The progress of the National Broadband Network has effectively been confirmed, with two bills introduced into Parliament today setting out the regulatory framework.
The future of the NBN hung in the balance before key crossbench senator Steve Fielding confirmed he would back the multibillion dollar project.
The two bills introduced are the National Broadband Network Companies Bill 2010, and the Telecommunications Legislation Amendment.
Communications Minister Stephen Conroy, says the legislation is crucial to ensuring the NBN operates as an open-access, wholesale-only network to support retail-level competition for Australian consumers.
“High speed broadband is fast becoming a critical utility service, and the NBN will become a vehicle for a raft of initiatives in fields such as health, education and business,” Conroy says.
“The Government consulted widely in developing the NBN legislative framework and the bills introduced today take account of feedback received from two public consultation processes, as well as a number of recommendations made by the Implementation Study and the Senate Select Committee.”
John Stanton, chief executive of the Communications Alliance, says the NBN Co Business Case Summary provides a “credible roadmap” for the deployment of the network throughout Australia.
“[However] there are still some bid dependencies such as the POI decision, to be finalised, and the fact that important details such as pricing are not yet disclosed,” Stanton says.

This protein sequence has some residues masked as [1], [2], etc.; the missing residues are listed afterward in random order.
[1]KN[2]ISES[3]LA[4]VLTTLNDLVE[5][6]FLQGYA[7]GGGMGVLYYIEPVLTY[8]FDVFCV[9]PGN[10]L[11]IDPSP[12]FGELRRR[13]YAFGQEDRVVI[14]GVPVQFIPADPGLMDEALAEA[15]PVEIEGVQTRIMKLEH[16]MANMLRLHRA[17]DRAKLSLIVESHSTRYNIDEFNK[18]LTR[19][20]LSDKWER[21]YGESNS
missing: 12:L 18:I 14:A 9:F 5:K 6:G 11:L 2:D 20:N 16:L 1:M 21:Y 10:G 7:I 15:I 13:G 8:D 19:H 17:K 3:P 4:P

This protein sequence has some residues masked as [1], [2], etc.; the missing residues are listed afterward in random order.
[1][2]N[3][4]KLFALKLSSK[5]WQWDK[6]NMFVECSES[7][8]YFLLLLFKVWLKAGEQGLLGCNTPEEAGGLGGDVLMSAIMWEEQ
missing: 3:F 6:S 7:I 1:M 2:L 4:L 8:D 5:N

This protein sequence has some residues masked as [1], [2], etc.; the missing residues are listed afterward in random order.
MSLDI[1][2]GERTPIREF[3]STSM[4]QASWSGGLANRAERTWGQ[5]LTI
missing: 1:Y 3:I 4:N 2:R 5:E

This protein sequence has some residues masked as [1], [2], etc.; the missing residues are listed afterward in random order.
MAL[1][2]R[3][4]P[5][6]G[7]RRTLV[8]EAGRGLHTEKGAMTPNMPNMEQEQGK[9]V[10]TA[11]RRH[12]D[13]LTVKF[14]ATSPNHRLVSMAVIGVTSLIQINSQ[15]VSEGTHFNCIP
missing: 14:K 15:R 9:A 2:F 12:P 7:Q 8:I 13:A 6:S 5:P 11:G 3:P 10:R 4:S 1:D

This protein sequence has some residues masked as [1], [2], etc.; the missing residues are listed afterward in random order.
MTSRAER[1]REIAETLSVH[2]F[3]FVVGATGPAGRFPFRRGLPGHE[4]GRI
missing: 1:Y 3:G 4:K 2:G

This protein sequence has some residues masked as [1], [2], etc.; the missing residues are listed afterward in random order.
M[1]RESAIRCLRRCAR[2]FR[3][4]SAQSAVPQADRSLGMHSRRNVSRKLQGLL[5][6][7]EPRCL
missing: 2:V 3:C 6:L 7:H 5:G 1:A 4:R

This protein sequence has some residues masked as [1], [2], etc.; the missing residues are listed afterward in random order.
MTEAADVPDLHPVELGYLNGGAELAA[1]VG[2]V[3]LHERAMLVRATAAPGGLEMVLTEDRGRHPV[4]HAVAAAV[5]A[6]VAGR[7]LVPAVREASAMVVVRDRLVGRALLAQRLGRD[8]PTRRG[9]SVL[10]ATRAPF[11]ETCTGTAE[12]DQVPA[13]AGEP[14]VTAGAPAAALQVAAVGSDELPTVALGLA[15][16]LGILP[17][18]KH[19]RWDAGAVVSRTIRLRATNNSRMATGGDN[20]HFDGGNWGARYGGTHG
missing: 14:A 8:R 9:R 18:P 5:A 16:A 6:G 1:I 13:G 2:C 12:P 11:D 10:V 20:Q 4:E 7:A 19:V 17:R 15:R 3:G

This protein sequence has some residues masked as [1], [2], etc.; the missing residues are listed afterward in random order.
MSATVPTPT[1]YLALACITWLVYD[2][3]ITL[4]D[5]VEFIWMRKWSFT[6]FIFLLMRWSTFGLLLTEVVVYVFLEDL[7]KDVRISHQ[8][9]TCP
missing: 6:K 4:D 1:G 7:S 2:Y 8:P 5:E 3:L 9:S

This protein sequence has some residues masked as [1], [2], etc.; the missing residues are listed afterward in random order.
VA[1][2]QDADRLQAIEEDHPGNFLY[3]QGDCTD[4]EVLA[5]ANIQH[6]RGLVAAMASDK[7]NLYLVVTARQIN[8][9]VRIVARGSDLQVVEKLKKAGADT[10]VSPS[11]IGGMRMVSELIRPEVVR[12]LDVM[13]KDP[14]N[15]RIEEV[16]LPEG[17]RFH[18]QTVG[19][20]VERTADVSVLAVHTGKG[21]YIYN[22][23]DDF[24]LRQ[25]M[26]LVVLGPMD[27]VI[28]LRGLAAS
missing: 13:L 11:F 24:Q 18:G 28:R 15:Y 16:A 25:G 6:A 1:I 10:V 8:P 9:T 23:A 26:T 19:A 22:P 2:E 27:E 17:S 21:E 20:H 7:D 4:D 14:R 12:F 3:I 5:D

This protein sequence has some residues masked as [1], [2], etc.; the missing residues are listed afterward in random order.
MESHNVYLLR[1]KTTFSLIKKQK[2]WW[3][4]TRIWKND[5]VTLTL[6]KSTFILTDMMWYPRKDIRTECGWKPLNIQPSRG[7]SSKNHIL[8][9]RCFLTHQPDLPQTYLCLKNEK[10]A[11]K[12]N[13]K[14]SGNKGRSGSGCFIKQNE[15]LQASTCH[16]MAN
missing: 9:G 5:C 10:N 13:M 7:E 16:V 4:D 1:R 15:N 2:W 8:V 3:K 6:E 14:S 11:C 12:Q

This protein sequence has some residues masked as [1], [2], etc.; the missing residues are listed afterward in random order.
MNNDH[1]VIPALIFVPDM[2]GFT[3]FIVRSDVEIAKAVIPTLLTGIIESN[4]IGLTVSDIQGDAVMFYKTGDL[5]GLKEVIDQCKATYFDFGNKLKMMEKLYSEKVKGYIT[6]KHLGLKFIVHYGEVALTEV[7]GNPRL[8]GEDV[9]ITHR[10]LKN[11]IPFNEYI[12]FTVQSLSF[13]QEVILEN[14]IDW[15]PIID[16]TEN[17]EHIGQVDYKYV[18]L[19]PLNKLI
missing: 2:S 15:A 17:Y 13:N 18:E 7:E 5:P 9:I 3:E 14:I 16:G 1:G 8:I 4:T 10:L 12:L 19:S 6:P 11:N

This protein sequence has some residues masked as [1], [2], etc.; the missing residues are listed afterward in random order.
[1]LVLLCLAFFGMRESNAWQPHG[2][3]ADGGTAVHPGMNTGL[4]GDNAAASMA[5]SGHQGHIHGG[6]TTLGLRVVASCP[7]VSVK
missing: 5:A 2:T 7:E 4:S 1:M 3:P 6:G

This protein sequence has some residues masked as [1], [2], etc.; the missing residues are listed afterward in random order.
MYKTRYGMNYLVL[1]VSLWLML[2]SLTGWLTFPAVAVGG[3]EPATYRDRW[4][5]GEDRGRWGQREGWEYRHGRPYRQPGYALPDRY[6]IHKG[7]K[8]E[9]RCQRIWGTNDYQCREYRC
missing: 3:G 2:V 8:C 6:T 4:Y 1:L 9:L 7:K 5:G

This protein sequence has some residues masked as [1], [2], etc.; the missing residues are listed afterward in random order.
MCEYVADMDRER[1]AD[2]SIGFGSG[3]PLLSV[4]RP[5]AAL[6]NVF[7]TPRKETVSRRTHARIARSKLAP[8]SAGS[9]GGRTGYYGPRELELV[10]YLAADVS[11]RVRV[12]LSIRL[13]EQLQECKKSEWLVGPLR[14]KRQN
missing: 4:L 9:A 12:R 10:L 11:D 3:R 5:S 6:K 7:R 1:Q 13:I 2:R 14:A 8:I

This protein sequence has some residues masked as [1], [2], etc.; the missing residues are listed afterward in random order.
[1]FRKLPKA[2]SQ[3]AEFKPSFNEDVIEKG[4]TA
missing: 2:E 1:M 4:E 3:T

“The plan points to a period of intensive engagement between industry and NBN Co throughout 2011 to test, trial and perfect the processes needed for service providers to connect to the network and start providing a full range of high-speed services to Australian customers.”
A spokesperson for the Council of Small Business of Australia says the opportunities for small businesses in Australia’s broadband future are limitless.
“The NBN will help small businesses by promoting workplace flexibility, which in turn will provide savings for businesses and better work-life balance for staff,” she says.
Other benefits for small businesses include improvement of access to capital and markets, and improvement of business processes over digital or online networks.
This can enhance internal business functions as well as business-to-business relationships, customer relationships and services.
According to the COSBOA spokesperson, broadband is an “enabler of innovation”.
“The possibilities for what small businesses will be able to deliver with high-speed broadband are mind-blowing,” she says.
“Start-ups will emerge more quickly and easily take advantage of new and niche market opportunities.”